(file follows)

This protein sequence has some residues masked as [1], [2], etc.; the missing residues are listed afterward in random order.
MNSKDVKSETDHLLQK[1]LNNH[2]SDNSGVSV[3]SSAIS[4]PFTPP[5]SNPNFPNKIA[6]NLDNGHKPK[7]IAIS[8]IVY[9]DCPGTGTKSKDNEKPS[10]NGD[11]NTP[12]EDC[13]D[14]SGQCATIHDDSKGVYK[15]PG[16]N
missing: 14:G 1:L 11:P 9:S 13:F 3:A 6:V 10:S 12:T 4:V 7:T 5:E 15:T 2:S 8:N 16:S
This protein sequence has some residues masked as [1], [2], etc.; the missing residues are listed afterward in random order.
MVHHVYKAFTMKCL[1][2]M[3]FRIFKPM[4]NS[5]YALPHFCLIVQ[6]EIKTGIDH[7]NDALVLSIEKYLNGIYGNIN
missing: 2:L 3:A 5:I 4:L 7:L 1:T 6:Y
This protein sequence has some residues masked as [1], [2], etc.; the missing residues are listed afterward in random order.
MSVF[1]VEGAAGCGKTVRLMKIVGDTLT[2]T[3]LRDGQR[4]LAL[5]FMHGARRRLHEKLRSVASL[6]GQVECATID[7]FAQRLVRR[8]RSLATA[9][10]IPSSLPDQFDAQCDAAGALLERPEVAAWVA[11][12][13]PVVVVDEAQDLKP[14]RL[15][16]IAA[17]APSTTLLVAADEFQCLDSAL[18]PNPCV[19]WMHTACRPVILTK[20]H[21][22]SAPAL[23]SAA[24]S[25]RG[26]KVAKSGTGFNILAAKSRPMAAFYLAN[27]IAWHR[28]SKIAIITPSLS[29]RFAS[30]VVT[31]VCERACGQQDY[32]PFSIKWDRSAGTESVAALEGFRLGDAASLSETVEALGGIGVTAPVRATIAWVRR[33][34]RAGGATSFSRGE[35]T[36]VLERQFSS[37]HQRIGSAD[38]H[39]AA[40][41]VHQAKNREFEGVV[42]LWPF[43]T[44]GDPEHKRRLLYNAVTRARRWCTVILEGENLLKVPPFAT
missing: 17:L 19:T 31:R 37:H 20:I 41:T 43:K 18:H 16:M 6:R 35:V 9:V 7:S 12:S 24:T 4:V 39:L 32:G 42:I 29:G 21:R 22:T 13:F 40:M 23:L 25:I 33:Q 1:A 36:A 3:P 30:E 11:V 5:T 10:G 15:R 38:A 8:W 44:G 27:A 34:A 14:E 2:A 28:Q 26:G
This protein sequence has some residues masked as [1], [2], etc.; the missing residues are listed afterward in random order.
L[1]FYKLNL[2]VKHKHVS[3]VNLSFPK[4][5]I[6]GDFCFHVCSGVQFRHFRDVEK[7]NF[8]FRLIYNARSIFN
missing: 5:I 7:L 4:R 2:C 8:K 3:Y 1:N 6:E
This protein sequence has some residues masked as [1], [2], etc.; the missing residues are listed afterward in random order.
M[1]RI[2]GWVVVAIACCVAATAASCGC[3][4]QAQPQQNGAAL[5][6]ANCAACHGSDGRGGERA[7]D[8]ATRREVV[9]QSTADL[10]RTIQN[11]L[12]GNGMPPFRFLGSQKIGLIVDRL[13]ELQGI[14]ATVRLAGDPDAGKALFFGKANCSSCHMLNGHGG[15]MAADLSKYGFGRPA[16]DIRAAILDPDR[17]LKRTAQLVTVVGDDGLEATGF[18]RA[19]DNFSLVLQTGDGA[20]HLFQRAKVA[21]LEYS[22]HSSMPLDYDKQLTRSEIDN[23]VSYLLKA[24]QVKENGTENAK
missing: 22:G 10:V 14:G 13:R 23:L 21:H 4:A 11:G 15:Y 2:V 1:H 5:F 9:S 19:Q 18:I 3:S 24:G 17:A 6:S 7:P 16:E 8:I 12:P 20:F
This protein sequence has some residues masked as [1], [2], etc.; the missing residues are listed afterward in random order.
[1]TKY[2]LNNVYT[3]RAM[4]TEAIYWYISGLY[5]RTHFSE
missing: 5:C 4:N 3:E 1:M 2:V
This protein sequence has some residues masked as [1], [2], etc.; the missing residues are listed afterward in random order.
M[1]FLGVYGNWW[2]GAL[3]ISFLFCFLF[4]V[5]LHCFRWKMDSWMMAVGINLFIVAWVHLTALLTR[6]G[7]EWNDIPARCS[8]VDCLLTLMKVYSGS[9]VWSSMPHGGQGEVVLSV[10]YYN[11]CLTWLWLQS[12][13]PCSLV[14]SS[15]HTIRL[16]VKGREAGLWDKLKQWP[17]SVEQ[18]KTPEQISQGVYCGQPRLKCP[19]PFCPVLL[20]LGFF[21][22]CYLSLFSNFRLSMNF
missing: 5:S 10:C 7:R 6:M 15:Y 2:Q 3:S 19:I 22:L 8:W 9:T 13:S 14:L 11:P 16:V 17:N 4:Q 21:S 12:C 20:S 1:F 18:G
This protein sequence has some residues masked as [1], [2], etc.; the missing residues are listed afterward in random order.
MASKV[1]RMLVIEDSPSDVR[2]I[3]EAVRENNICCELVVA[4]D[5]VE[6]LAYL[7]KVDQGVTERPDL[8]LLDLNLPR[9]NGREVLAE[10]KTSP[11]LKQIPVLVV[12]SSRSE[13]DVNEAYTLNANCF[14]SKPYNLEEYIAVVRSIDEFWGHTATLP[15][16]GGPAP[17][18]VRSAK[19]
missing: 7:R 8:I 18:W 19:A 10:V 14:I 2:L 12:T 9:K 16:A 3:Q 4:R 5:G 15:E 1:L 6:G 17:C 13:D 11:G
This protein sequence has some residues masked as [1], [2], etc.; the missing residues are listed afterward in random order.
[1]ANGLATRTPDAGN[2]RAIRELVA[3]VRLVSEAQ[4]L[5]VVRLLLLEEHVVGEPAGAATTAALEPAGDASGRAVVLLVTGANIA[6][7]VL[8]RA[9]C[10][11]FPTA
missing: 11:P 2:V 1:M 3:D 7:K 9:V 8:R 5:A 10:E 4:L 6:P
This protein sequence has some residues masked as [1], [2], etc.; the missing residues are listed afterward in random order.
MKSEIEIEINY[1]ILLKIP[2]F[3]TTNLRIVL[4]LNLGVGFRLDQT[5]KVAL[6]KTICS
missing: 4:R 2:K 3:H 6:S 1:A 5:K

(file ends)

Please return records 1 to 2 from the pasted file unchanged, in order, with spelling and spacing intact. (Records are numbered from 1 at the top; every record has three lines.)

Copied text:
This protein sequence has some residues masked as [1], [2], etc.; the missing residues are listed afterward in random order.
MNSKDVKSETDHLLQK[1]LNNH[2]SDNSGVSV[3]SSAIS[4]PFTPP[5]SNPNFPNKIA[6]NLDNGHKPK[7]IAIS[8]IVY[9]DCPGTGTKSKDNEKPS[10]NGD[11]NTP[12]EDC[13]D[14]SGQCATIHDDSKGVYK[15]PG[16]N
missing: 14:G 1:L 11:P 9:S 13:F 3:A 6:V 10:S 12:T 4:V 7:T 5:E 15:T 2:S 8:N 16:S
This protein sequence has some residues masked as [1], [2], etc.; the missing residues are listed afterward in random order.
MVHHVYKAFTMKCL[1][2]M[3]FRIFKPM[4]NS[5]YALPHFCLIVQ[6]EIKTGIDH[7]NDALVLSIEKYLNGIYGNIN
missing: 2:L 3:A 5:I 4:L 7:L 1:T 6:Y